Czechoslovakia's national team was an early great of the international game. Finishing as runners-up of the World Cup twice, winning a UEFA Euro. title and finishing third on two occasions. But ever since the disintegration of Czechoslovakia, their successor team - the Czech Republic - have been failing to replicate that success. However, the Czech Republic has still been better than most people give them credit for, which is what will be highlighted in this article.
Czechia were sublime in their first international tournament following their independence - UEFA Euro 1996. In the group stage, they lost 2-0 to Germany, defeated Italy 2-1, and gave up a 2-0 lead against Russia. A game that ultimately finished 3-3 after a late goal from Vladimír Šmicer and was enough for Czechia to advance to the quarter-finals. Here, they were even more impressive. Portugal was defeated 1-0 after a goal from Karel Poborský of Manchester United. Fitting, considering their semi-final clash against France would be played in Manchester. It was an end-to-end game that would have to ultimately be decided by a penalty shootout. In the shootout, everyone scored except Frenchman Reynald Pedros. Meaning Czechia had secured a place in their first major tournament final in 20 years and their first as an independent nation. Germany, the only team that had defeated Czechia up until that point, were their opponents. But it would be Czechia who scored the opening goal - a Patrik Berger penalty in the 59th minute. Unfortunately for Czechia, it was a shortlived joy as Oliver Bierhoff equalized for Germany 14 minutes later. Bierhoff eventually won the game for Germany during extra time with a golden goal in the 95th minute. A heartbreaking end for Czechia.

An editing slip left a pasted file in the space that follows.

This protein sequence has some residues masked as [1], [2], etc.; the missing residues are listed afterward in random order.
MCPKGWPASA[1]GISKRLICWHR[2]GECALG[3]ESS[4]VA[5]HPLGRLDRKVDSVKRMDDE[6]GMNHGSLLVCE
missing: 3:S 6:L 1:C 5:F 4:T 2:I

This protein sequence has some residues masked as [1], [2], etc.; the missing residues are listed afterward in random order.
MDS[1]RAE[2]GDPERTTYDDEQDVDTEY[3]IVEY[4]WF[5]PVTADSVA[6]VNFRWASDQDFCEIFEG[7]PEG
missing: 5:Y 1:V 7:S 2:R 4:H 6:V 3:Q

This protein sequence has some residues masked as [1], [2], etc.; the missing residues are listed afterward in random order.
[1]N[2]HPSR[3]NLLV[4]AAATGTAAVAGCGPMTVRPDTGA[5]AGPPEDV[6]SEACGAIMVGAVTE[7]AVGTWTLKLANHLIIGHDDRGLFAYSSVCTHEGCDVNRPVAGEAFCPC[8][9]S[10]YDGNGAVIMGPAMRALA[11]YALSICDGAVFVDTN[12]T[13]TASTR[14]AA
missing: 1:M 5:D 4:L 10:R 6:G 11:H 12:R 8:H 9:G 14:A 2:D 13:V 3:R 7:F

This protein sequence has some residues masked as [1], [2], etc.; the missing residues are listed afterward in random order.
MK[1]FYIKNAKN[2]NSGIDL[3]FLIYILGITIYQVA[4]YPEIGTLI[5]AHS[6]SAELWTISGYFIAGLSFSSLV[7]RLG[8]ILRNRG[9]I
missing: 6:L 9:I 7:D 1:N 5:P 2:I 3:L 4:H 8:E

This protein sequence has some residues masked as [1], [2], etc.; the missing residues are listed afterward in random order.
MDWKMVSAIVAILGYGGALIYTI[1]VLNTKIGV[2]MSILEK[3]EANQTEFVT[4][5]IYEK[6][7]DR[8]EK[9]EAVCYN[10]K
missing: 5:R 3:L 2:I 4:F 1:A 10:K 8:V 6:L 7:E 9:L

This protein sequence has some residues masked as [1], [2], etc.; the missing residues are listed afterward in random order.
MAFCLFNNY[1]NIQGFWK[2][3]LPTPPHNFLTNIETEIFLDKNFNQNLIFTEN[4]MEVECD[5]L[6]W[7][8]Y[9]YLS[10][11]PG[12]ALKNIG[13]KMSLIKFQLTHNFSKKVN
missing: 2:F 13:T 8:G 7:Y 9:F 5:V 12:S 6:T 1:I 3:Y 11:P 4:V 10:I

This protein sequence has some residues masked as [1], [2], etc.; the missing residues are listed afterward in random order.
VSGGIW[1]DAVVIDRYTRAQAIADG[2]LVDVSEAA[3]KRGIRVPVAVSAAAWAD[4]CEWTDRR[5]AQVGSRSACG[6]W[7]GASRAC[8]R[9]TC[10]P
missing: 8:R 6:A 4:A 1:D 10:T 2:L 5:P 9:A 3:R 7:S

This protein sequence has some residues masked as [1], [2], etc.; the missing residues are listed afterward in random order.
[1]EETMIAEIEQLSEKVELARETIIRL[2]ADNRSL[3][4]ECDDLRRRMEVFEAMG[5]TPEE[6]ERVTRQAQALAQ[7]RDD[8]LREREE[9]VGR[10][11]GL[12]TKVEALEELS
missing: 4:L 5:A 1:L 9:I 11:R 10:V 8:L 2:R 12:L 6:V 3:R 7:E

Czechia failed to qualify for the 1998 FIFA World Cup, finishing behind Spain and Yugoslavia in their qualification group. But they bounced back magnificently in European Qualifiers for UEFA Euro 2000, winning every single game. However, at the final tournament, they were disappointing. Losing narrowly to the Netherlands and France and being eliminated in the group stage.
Czechia was unlucky not to qualify for the 2002 World Cup, losing to Belgium in the play-offs. As previously, they redeemed themselves in European Qualifiers for UEFA Euro 2004, though. Winning their group, defeating the Netherlands in the process. Ahead of the tournament, Czechia sat in second place on both FIFA World Rankings and World Football Elo Ratings. Their opening game was quite shaky though, scraping past Latvia 2-1. And 19 minutes into their clash with the Netherlands, Czechia found themselves at a 2-0 deficit. But then something just clicked. After goals from Jan Koller and Milan Baroš, the game was tied 2-2 after 71 minutes. A sublime result for the Czechs. However, it wasn't good enough for Vladimír Šmicer who scored the winning goal in the 88th minute. Staggering. The team who defeated them in the 1996 Euro Final and group stage awaited Czechia in their third game - Germany. Czechia had already made sure they would be group winners, so they had nothing to play for. But their world-class football continued, as they defeated the Germans 2-1. In the quarter-finals, they demolished a respectable Danish side 3-0. The sensational Greeks of Euro 2004 awaited Czechia in the semi-finals. It was an absolutely gutwrenching and controversial for the Czechs. Gutwrenching because they lost to a goal in the last minute. Controversial because it was a "silver goal". A rule considered disastrous by most people. Perhaps they would've won had it not been for that rule, but the world will never know. Czechia were eliminated. A golden generation's heartbreaking end - or was it?
The delimitation of Czechia's golden generation is up for debate. It starts in 1995 (the year they qualified for Euro 1996) but when does it end? After Euro 2004 - their last truly remarkable performance? After their most recent World Cup appearance in 2006? The question is up for debate, but one thing is certain: This golden generation doesn't get nearly the credit it deserves.